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Sostarecz flourishes with College's interdisciplinary approach

Barry McNamara
MONMOUTH, Ill. – There are many reasons why recently promoted professor Michael Sostarecz has flourished at Monmouth College. For one thing, he is a Triad personified.

Years before Monmouth brought its innovative, multidisciplinary Triad approach to topics such as food security and global public health, Sostarecz was exposed to a similar venture at Penn State University.

“Penn State brought in an engineer, a physicist and a mathematician – that kind of sounds like the start of a joke, doesn’t it?,” said Sostarecz, who was promoted to full professor of mathematics at the end of the spring semester. “But they brought them in to study ocean waves. The engineer was tasked with building and running experiments, the physicist with modeling, and the mathematician with running simulations.”

As Sostarecz began graduate school at Penn State in the late 1990s, a professor in that program asked him, “Do you do experiments, or modeling, or simulations?”

“And I said, ‘Yes,’” said Sostarecz. “The projects I like to work on have all three of those components.”

Through the construction of the Center for Science and Business and other academic initiatives such as the Triad Program, Monmouth has moved in a direction that suits Sostarecz perfectly.

“Monmouth has made a big push toward integrated learning and interdisciplinary projects,” said Sostarecz, who was promoted to full professor of mathematics at the end of the spring semester. “I fit really well into that notion. The College is a very, very good fit for me in that regard.”

Before the Center for Science and Business opened in 2013, Sostarecz was part of a plan to bring in “equipment that would build excitement for the building.” That’s how the College came to own a high-speed camera, which Sostarecz has used for a variety of projects, and become one of only two liberal arts college mathematics departments with an experimental lab.

Physics students who were also members of the golf team used the camera, which shoots 1,000 frames per second, for a project involving the aforementioned components of experiments, models and simulations. Similarly, students have thrown water balloons at darts, not only learning those valuable scientific tools but creating some striking photography in the process.

Some of the photos are on display on the third floor of the Center for Science and Business, and two can be seen through Aug. 31 in the Buchanan Center for the Arts’ Security Savings Bank 37th Annual Photography Show.

Teaching chaos

More art was created when Sostarecz took a page out of one of his favorite books, Islands of Truth, which he was introduced to in college.

“It had all these crazy, non-traditional math topics – things like fractals and chaos,” he said. Already a lover of mathematics, he remembers a light bulb going on. “I thought, ‘Wow, this is so cool.’”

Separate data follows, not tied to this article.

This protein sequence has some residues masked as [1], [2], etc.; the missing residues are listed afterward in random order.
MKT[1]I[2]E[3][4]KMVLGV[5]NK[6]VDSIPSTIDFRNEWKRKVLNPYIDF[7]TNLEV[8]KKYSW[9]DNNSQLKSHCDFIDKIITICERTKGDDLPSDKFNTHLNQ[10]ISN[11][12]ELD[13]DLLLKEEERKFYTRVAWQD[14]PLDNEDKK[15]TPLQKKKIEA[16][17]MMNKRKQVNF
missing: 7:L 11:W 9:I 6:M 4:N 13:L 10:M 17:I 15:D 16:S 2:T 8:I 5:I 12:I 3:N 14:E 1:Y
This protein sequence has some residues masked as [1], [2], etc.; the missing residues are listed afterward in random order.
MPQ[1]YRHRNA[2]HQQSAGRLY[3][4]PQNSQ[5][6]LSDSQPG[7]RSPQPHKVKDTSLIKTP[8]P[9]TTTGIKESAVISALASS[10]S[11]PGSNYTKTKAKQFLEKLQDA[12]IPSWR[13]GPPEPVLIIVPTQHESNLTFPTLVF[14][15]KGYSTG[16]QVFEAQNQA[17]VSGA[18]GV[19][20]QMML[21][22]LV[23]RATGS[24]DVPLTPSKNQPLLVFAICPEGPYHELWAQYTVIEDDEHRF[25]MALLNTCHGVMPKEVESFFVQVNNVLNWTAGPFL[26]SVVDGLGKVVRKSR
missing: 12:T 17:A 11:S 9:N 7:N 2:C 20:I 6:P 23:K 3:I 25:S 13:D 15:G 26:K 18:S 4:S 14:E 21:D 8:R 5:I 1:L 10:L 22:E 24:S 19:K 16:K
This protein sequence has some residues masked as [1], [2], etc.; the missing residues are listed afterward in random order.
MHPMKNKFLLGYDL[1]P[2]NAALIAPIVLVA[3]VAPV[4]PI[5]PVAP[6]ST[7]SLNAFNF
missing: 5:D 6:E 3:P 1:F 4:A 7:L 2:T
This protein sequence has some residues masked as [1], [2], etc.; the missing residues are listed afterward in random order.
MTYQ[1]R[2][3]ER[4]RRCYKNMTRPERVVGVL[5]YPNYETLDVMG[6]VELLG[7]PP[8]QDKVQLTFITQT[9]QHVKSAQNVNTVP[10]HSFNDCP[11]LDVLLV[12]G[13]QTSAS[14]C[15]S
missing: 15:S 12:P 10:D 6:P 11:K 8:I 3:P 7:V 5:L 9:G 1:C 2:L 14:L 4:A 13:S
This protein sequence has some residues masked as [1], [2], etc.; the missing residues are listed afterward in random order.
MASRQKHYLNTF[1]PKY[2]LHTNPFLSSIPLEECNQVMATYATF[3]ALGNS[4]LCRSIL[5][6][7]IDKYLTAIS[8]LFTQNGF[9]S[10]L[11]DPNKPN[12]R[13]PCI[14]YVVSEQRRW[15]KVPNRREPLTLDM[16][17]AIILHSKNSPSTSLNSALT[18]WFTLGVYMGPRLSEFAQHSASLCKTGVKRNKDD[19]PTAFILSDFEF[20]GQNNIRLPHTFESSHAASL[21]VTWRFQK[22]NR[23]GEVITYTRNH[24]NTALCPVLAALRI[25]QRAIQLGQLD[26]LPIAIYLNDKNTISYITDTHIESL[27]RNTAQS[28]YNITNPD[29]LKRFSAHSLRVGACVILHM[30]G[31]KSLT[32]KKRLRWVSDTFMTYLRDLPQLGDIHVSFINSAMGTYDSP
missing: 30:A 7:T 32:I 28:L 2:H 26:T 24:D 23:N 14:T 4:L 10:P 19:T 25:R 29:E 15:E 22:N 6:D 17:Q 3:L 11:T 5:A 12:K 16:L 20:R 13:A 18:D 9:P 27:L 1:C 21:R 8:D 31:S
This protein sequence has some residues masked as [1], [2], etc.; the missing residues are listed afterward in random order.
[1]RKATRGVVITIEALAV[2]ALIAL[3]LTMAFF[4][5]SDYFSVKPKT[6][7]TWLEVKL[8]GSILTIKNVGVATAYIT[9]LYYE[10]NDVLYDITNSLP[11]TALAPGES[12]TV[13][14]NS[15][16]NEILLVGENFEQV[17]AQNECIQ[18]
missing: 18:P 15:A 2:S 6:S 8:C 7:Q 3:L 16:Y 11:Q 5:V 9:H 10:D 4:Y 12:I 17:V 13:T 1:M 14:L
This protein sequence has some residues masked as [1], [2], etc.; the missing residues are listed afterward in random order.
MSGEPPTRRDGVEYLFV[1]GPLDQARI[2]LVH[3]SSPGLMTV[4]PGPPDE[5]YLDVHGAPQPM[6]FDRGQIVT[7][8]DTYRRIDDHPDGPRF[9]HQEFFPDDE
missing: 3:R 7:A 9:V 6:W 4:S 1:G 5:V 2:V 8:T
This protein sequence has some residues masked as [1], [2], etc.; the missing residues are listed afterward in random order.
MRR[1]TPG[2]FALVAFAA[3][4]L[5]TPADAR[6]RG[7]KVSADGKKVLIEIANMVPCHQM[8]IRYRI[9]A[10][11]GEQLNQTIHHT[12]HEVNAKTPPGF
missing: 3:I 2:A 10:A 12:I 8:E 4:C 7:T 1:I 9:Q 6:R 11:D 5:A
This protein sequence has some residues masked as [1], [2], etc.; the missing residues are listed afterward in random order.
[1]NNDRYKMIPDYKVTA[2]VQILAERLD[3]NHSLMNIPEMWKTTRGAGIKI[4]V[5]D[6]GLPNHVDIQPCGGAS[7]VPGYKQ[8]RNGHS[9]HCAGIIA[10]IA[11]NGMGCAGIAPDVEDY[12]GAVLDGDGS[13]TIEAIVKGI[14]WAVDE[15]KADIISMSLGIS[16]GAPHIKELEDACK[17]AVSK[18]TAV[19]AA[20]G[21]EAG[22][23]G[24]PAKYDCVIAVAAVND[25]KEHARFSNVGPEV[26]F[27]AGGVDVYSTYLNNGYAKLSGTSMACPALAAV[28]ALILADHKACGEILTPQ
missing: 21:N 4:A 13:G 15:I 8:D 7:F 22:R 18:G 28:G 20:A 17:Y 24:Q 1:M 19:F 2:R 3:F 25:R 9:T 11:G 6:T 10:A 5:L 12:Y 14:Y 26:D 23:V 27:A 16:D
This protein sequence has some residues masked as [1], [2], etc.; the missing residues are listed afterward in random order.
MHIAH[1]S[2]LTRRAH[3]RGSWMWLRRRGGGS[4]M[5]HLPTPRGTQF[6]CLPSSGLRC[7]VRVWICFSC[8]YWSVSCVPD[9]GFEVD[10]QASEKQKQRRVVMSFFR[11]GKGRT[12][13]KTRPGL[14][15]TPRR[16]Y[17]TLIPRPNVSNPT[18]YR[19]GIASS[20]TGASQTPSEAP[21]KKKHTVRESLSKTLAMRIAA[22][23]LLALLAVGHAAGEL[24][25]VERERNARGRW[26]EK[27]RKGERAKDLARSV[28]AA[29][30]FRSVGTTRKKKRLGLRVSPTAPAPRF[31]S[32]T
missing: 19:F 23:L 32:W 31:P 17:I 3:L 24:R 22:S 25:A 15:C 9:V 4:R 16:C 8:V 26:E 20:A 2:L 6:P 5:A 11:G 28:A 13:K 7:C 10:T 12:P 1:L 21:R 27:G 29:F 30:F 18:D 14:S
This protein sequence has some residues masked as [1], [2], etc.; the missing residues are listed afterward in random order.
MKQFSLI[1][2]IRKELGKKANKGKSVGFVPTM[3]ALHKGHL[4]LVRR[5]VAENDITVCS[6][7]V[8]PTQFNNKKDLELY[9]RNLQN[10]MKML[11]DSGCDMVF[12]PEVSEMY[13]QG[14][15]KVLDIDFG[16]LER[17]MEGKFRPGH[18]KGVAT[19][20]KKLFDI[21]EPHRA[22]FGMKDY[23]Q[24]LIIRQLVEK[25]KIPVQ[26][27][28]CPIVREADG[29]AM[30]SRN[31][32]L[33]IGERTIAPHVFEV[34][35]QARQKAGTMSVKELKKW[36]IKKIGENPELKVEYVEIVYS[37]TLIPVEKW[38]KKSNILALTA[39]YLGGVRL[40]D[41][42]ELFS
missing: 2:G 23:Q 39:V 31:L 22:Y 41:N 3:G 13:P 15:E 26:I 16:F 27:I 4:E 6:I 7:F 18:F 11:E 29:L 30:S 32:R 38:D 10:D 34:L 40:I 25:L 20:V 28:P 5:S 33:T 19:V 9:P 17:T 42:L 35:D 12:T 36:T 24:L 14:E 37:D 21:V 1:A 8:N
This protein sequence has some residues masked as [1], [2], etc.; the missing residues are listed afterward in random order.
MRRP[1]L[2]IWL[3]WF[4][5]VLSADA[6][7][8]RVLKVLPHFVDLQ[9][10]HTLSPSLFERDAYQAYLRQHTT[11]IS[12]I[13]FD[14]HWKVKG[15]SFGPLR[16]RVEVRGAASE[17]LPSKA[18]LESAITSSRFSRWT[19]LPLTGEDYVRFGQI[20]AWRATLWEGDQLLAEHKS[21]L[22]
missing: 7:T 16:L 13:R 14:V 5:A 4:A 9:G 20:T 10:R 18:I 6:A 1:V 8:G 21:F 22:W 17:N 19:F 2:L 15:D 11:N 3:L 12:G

So cool, in fact, that Sostarecz has built an entire Reflections course around chaos for the College’s Integrated Studies curriculum. It explores “the butterfly effect” – the idea that a small change in input can have a large change in output, with the specific example of a butterfly flapping its wings eventually leading to a tornado.

As one way to illustrate chaos, Sostarecz and his students used a Plinko board, releasing a ball from the same spot at the same speed a total of 60 times. The different paths the ball took to the bottom of the board are recorded in different colors, and that colorful board now hangs on a wall in his office.

While teaching chaos, Sostarecz has his students reflect on the small changes over the course of their lives that may have led them to Monmouth College and the persons they’ve become.

“Then at the end of the course, I ask them to imagine themselves as the butterfly and how they can have a large effect on the world around them.”

The science of change

While chaos is a non-traditional avenue for his mathematical interests, calculus is a bread-and-butter branch of the discipline. Sostarecz likes to explain it in terms everyone can understand.

“Calculus is the science of how things change,” he said, adding that derivatives are a fundamental tool of calculus.

“Every discipline has its own name for derivatives, for how things are changing in that discipline,” he said. “Reaction rates from chemistry and interest rates from economics are some examples. In physics, you can talk about instantaneous velocity, which is how fast something is moving at a precise moment in time, or average velocity, which is how far it has moved in a given amount of time.”

And that’s where the high-speed camera comes in, as those aforementioned physics students were able to see how far a driven golf ball moved in 1/1000th of a second.

“The high-speed camera measures derivatives for mathematics,” said Sostarecz, “by estimating an instantaneous velocity using the measurement of an average velocity.”

Sostarecz said the camera allows for a unique perspective and a unique experience.

“Monmouth is one of only two liberal arts colleges in the U.S. that has an experimental laboratory in its mathematics department,” said Sostarecz. “Experiments with the high-speed camera provide students a unique perspective to view mathematics and the world around them with examples for the classroom and inspiration for student research projects.”